It’s about collaboration, patience and resilience says Anuranjita Kumar

Every position grants you with a certain authority. I n my experience, men and women leverage their influence and power differently. W hi le most men take to power at work easily and are quick to leverage it, women tend to hold back, till authority is clearly shared with them. Leadership attributes that are seen positively in a man can be perceived negatively if exhibited by a woman. An ambitious, outspoken, driven and focused man is considered powerful. Men, more vocal in boardrooms, are seen as result oriented and stronger. A woman who demonstrates similar behaviors, may be viewed as aggressive or self-centered, as this behavior challenges preconceived expectations and the nurturing character one expects from women.

Given this reaction, women choose to play a relatively more facilitative role, to avoid any negative perceptions. In my experience, it is advantageous for women to recognise this early and adopt an integrated style of leadership. Being inclusive and yet being rightfully assertive can garner a positive response and propel them forward. Women therefore need to leverage their strengths of collaboration, patience and resilience, which also comes naturally to them, to find a balance in their overall leadership style, depending on their environment.

Leaders are expected to be decisive and action oriented. Men tend to take risks with less hesitation. Decision making for men is often driven analytically with some experiential learning thrown in. Women, on the other hand, rely a lot more on intuition and on the opinion of others. Being more inclusive may sometime fuel perceptions of indecisiveness, when they are rightfully focused on consensus building. A woman’s style is more subtle relative to a man but it is in no way different in terms of quality of decision making she connects more coherently and sensitively, taking a balanced view of the situation.

How power is used is influenced by how people negotiate or influence men in positions of power place a higher premium on their professional competence, negotiating better for opportunities and rewards. Women leaders understand their power but more often than not, understate it. They rely more on the personal equity and not always on the power of the role. Negotiations and commanding a role is both about leading the team towards goals and winning minds. Women tend to calibrate themselves with far more dexterity while being firm, decisive and tough in negotiations as they tend to keep the impact of the message in mind at all times. Internal and external connectivity are invaluable in enhancing one’s influence that may lead to more powerful engagements. Networking is an area where one finds men far more proactive, as it is another way to yield more influence. It is a domain I find where women consciously step back, either viewing it negatively or simply choosing not to engage, focusing instead on just getting the work done, or investing free time in personal priorities. Women should leverage their innate strengths in building relationships and collaborating to build strong networks, and in turn their own personal brand. This will make them more conscious of what is transpiring in the environment around them and better equipped to position themselves & their organisations strongly. Ultimately, a successful professional imbibes constructive qualities applied to context without trampling on their own styles. It is possible to have a balance on one’s way to achieving success.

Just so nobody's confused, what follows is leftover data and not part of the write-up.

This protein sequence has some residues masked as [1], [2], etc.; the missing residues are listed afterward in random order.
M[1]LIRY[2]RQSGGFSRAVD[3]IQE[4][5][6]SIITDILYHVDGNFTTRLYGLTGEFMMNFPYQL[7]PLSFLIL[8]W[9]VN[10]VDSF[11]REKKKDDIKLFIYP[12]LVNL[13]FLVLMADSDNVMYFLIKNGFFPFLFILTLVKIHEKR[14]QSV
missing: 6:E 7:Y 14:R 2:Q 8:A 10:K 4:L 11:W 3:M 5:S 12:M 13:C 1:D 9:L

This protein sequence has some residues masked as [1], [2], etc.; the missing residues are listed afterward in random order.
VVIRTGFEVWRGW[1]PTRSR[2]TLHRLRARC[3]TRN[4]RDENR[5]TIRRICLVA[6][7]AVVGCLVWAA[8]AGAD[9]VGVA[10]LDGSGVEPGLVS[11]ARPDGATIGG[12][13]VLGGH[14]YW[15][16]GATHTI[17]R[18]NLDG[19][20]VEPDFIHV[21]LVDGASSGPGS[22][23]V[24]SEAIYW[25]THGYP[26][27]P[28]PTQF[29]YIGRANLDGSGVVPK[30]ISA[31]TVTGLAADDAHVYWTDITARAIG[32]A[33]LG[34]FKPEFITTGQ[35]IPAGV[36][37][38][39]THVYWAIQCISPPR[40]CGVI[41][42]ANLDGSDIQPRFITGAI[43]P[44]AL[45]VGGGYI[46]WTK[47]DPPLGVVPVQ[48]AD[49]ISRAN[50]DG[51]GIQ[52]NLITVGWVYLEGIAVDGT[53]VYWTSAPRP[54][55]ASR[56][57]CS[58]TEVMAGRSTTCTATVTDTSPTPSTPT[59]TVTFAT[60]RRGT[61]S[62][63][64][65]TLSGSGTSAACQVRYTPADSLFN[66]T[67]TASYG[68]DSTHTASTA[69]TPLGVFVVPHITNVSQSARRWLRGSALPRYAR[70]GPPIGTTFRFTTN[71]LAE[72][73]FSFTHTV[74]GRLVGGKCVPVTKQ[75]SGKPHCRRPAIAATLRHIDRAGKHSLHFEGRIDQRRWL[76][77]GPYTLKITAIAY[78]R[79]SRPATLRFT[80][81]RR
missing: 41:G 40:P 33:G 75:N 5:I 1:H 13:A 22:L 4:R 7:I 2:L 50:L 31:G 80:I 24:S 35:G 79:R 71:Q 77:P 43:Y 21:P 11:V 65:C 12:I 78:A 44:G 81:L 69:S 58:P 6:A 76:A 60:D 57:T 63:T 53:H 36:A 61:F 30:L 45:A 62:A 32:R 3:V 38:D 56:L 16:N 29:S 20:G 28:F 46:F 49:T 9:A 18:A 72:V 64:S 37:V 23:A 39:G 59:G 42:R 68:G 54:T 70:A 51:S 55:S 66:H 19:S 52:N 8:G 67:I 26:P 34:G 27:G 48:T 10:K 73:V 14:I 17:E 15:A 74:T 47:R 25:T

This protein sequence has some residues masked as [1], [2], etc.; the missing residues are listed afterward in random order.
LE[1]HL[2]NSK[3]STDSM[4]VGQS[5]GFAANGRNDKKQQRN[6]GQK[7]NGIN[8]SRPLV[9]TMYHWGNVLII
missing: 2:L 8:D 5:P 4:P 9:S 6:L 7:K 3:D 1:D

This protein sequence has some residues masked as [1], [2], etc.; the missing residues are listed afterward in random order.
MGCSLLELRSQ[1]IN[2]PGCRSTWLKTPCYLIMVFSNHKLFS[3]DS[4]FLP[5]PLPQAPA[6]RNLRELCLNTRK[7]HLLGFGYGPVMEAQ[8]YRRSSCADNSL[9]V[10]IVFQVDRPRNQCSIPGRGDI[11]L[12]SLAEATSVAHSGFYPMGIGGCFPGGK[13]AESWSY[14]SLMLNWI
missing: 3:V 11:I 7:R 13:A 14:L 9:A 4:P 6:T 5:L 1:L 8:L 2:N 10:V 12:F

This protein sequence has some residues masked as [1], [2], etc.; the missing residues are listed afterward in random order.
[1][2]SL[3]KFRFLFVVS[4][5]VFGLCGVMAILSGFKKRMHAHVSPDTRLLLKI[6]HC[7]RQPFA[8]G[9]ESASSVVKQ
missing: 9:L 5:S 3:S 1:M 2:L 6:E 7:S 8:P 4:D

Anuranjita Kumar is managing director and chief human resource officer, Citibank South Asia.

Source: The Economic Times (Mumbai)

Date: 30th December, 2015.

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